Journal Entry: August 31, 2014

Journal Entry:  August 31, 2014

 

I had a good childhood.

me and dad Maui, maybe 79 or 80

Me and Dad Maui Circa 79 or 80

I grew up on movie sets. My Dad was a Production Manager back when you broke down a script using colored cardboard strips. Wemoved from New York to Beverly Hills. “Stepford Wives” was in the can but I still got to brush Katherine Ross’ strawberry blonde hair and help her bake cookies in her Malibu kitchen. I loved how her bathing suit bottoms never matched her tops.  When my Dad was working on “Murder by Death” he arranged for me to meet Angie Dickenson and Earl Holliman. “Police Woman” was my favorite show and it was a way bigger deal than meeting David Niven, Truman Capote or Maggie Smith. Although it was pretty neat to watch Colombo rehearse the same line over and over and over again.

It wasn’t just me. My Dad brought lots of people up in the movie business. He got them jobs, got them training, got them in the union.

Then the script took a dark turn. An unexpected diagnosis. A first surgical procedure doesn’t go as planned. Lake Arrowhead-chemo-recovery-weekends and my Dad’s healthy vital glow mask the executioner. A Second surgery and still Cancer drills deep and takes root.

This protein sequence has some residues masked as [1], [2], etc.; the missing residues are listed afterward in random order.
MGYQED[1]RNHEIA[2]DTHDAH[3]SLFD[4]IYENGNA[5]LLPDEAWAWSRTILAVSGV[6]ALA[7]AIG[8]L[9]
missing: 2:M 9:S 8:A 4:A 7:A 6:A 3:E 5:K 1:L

All scenes led to that final diagnosis.
Seven days left to say goodbye.

“Did you get the shot?” He asked. From his bedside at Cedars, I could see the Hollywood sign, white against the Indian summer hillside.  I held his hand. It felt heavy.

“We did.” I replied.

Cut. Print. That’s a wrap.

That was 1988.

Man of Destiny

Roger M. Rothstein

It took a bit of time, but now I can feel into the gift that is my father. Not just my gift–I still get emails, letters and Facebook posts: I miss him every day; I found a picture of him; There was no one quite like Roger.

I can look in the mirror and see him in the round of my face, the beauty mark on my cheek and my dark hair and eyes. His energy courses through my veins as I negotiate with a tough client.

If my father weren’t where he is, somewhere out there, I wouldn’t be where I am now.  Who knows, maybe he is here, hovering over my right shoulder as I type.

This is my life.

Happy Birthday Dad.

The Silence of Diamonds

 

IMG_1184The silence of dead is deafening.
Flaws painted after flaws.
Scenes of shadow and light,
oil liquids, shimmering echoes
in a museum hall.
The silence of true perfection.
It is the ones
who dive from rooftops
and trees
and hills
and skies
who tell the same story
over and again
hoping one day
for audience.
I have seen into the core
of those I’ve loved.
Black coal pressed into white
then clear into light.
The silence of diamonds.

 

reprinted from as simple as that